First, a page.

Eighteen states got the grade of "F" in a new analysis on workplace rights for new parents. According to a report by the National Partnership for Women & Families called Expecting Better, states in this country still have a long way to go in adequately supporting working moms and dads.
"The birth of a child should be a joyous event for new mothers and fathers -- the beginning of many happy Mother's and Father's Days -- not the cause of health threats and financial hardship or devastation,” National Partnership president Debra L. Ness wrote in a HuffPost blog. "But that's the sad reality for too many families in this country."
When the organization looked at categories such as paid family leave benefits, flexible use of sick days and workplace support for nursing mothers, only California and Connecticut received the grade of "A-." Furthermore, just six states received a "B" or higher.
The U.S. is currently one of the only developed countries that does not guarantee workers paid leave after the arrival of a new baby. New parents are allotted up to 12 weeks of unpaid leave, but because of exceptions and regulations, only about half of workers are eligible, the report says.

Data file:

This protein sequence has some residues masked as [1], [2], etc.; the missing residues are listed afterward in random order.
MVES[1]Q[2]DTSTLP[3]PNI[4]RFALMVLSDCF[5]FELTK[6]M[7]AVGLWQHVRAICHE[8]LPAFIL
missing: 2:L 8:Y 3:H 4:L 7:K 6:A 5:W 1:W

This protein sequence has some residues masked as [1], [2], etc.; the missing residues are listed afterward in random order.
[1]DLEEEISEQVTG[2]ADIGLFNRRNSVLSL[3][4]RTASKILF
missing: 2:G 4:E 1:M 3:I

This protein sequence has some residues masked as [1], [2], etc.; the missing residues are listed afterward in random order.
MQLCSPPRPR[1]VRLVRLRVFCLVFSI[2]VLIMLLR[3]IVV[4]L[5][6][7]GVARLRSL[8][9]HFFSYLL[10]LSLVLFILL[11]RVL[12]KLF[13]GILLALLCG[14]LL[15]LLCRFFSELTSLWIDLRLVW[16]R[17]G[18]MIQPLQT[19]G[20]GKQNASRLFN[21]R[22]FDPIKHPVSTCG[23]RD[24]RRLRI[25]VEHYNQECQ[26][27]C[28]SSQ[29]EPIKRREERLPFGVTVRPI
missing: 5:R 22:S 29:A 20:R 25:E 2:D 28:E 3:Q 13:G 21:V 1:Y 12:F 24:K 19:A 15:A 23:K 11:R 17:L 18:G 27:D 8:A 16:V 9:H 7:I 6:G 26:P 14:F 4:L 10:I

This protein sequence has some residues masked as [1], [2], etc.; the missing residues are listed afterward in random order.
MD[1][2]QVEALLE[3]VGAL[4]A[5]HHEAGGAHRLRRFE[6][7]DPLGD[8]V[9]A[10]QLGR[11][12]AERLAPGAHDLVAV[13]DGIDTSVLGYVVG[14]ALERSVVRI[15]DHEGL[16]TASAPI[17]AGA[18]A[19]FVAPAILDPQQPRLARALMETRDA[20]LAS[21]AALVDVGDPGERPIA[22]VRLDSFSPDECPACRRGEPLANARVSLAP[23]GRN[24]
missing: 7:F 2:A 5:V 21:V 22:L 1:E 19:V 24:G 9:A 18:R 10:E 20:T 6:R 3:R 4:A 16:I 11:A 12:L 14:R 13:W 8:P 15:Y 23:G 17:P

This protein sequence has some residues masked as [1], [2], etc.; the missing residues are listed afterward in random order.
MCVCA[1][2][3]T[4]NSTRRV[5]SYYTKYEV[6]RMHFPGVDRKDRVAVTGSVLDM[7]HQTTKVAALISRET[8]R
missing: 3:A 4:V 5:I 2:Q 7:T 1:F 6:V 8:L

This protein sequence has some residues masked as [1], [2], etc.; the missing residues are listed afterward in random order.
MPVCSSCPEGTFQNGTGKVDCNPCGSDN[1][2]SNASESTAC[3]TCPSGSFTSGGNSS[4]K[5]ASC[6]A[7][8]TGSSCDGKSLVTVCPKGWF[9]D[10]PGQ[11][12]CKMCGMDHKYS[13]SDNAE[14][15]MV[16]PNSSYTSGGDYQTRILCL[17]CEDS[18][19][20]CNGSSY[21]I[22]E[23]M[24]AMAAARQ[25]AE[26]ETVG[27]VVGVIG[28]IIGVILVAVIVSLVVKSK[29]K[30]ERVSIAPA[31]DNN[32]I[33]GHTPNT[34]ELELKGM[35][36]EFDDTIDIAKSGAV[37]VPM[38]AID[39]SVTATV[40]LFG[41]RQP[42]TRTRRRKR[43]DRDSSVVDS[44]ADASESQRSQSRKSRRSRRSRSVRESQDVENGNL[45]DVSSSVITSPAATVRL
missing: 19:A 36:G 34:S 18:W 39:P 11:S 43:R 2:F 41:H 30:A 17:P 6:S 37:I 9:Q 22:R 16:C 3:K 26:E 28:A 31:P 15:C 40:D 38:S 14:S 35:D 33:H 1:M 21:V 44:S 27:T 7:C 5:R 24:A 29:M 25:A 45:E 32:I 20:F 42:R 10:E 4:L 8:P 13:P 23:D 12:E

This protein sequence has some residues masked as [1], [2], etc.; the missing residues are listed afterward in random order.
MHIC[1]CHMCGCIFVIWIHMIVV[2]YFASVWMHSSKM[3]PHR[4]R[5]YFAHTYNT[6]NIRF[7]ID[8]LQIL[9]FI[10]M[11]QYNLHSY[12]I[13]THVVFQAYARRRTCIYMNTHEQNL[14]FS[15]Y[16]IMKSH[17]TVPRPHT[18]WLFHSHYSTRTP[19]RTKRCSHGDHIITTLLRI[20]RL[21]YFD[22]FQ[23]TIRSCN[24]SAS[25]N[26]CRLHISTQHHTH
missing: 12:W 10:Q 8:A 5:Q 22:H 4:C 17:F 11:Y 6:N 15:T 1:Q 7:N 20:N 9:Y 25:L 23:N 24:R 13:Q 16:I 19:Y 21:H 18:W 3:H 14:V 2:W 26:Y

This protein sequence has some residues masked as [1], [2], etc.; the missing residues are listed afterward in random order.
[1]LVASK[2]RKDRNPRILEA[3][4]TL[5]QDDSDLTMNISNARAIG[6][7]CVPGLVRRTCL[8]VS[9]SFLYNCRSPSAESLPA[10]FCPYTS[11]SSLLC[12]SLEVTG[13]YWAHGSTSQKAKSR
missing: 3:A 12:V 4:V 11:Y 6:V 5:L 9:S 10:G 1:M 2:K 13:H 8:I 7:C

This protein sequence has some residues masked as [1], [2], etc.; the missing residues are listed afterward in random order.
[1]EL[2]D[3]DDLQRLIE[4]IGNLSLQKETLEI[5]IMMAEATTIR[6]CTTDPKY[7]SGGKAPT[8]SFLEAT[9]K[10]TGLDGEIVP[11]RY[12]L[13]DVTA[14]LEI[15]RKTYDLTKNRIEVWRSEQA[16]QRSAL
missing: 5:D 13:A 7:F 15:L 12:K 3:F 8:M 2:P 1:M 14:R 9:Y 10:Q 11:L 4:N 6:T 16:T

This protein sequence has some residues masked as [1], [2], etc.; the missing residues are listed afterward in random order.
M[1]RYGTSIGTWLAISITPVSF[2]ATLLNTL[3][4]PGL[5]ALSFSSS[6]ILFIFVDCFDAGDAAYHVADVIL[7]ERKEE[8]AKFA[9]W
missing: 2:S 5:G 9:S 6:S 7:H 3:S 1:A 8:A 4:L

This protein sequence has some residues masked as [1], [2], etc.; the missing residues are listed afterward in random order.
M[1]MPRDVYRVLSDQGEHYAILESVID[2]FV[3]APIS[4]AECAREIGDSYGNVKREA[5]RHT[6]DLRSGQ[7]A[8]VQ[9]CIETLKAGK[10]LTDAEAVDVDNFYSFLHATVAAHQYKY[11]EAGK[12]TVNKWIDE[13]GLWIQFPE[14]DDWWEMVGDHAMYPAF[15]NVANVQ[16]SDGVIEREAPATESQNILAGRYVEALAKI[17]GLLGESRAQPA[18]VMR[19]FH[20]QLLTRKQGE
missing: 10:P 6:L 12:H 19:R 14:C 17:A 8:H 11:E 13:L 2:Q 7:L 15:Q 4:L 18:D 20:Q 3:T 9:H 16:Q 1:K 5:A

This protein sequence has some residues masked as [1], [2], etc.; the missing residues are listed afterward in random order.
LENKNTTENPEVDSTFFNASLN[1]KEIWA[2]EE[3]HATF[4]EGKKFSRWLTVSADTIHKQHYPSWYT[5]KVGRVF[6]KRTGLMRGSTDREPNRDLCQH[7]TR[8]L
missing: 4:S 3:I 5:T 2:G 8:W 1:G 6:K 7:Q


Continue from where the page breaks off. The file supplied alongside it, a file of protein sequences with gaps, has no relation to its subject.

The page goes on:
The new analysis does list improvements that have been made since the first report came out in 2005. For example, from 2006 through 2009, nine states established new laws to make nursing in the workplace more feasible for mothers. But the report also indicates that 18 states only implement what federal law requires and nothing beyond.
"Expecting Better paints a picture of a nation that is failing families -- and it should be a wake-up call for lawmakers at every level," Ness writes.
For methodology and explanations for each state’s ranking, view the full report.
How did your state measure up?
More:Best States For Working Mothers Paid Leave Maternity Leave Worst States For Working Mothers Expecting Better: A State-by-state Analysis Of Laws That Help New Parents
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